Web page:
Hi, this is Seth A. Roby (the author).
The answer is, as most answers are, more complicated than a simple yes or no.
Objective-C can be compiled by gcc, which means that you can use it pretty much wherever.
However, as Retro says, the main strength of Objective-C in OS X is the frameworks. But Retro's a little off when he says that those are available only fro OS X.
But OS X is not where these frameworks originated; for that we have to go back through OPENSTEP, where NeXT and Sun worked together on the frameworks and made them an open standard, to NeXTSTEP where they were originally invented.
And OS X is not the only place that took the frameworks from OPENSTEP; GNUSTEP (gnustep.org) is making an OPENSTEP-compliant code base that can be used by anybody (it's even under the friendly Lesser GPL). GNUSTEP works pretty well (I'm told) for Foundation (low-level) classes, but the AppKit support is spotty at best. GNUSTEP works pretty well on Linux and newer FreeBSDs, but elsewhere they generally report themselves as unstable (see http://gnustep.org/information/machines_toc.html). The big deal, though, is that GNUSTEP is going to be playing catch-up with Apple as Apple extends the classes available, which Apple has been doing and GNUSTEP has pledged to follow to the best of their ability.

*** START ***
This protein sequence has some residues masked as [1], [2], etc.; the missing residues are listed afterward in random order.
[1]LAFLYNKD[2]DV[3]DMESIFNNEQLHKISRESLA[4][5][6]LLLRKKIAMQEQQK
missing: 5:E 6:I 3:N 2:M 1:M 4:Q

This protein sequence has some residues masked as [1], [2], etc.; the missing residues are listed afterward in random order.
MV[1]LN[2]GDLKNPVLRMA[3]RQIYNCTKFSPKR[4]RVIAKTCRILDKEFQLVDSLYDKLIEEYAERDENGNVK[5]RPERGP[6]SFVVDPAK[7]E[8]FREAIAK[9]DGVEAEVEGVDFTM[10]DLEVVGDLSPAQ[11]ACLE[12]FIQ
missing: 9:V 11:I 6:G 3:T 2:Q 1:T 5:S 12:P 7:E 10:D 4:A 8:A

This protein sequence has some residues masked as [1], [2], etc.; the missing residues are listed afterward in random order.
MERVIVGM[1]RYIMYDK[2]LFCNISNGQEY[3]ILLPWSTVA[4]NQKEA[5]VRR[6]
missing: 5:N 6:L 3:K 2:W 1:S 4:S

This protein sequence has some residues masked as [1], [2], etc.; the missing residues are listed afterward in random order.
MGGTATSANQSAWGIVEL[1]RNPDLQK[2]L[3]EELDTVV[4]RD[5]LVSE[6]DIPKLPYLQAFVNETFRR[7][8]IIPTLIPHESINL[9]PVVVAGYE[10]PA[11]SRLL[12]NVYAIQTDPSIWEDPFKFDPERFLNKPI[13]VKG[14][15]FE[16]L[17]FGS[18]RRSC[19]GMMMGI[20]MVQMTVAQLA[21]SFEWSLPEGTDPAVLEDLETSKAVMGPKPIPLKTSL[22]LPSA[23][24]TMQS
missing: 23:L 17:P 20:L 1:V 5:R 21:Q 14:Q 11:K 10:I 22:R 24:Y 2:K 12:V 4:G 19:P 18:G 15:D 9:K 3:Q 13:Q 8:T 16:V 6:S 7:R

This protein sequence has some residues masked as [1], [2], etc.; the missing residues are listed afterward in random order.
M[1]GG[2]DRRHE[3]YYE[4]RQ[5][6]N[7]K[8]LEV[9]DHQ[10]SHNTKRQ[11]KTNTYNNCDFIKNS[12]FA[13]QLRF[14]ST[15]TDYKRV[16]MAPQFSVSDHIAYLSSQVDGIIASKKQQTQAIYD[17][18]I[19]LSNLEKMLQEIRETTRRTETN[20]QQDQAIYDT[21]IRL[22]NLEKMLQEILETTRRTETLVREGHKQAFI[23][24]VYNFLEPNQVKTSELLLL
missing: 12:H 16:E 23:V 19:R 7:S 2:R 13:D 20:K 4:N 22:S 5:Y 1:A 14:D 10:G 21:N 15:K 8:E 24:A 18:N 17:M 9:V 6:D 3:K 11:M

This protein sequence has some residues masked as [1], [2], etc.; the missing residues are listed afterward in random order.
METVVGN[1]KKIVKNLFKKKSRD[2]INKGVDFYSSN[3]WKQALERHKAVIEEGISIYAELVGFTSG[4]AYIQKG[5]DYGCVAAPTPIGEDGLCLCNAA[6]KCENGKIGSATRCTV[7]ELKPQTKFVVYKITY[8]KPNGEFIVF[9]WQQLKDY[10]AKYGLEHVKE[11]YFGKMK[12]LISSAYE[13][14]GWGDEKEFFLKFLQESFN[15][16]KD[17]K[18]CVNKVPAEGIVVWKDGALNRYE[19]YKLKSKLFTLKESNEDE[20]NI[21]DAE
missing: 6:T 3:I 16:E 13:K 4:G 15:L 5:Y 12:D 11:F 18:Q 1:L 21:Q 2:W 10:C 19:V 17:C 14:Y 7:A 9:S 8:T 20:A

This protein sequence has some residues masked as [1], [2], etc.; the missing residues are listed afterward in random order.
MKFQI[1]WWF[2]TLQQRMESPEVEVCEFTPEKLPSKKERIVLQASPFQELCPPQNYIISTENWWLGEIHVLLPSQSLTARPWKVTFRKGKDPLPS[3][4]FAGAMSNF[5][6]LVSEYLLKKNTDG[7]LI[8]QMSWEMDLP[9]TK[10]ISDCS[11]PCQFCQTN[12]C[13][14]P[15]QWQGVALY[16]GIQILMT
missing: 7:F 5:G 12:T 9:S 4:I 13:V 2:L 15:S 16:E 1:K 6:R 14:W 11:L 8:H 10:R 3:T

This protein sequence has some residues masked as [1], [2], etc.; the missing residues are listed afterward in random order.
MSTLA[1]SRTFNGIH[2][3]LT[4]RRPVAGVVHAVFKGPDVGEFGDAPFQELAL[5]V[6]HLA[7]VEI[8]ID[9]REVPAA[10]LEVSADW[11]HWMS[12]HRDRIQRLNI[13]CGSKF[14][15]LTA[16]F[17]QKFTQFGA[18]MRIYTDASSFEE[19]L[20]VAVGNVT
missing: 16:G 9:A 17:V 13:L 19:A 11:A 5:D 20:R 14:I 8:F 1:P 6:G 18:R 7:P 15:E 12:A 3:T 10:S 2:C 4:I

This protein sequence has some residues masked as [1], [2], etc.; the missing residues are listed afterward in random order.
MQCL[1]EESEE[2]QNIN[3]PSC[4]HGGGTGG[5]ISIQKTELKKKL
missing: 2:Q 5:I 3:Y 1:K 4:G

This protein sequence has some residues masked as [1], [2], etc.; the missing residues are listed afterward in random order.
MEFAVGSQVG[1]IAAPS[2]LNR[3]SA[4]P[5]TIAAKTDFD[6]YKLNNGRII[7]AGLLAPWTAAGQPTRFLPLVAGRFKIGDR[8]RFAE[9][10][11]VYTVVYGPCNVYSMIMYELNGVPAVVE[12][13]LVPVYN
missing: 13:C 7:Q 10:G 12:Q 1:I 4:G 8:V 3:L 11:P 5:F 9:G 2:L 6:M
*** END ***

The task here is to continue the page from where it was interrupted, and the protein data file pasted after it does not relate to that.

So the short answer is 'yes', but the longer answer is 'mostly.' Objective-C is very much available, and the frameworks are making their way there, but the support is not quite there and the latest and greatest will always be OS X only. Unless, of course, Apple re-releases Yellow Box for Windows. I expect that sometime after the return of Enterprise Object Frameworks, which should be sometime after armageddon.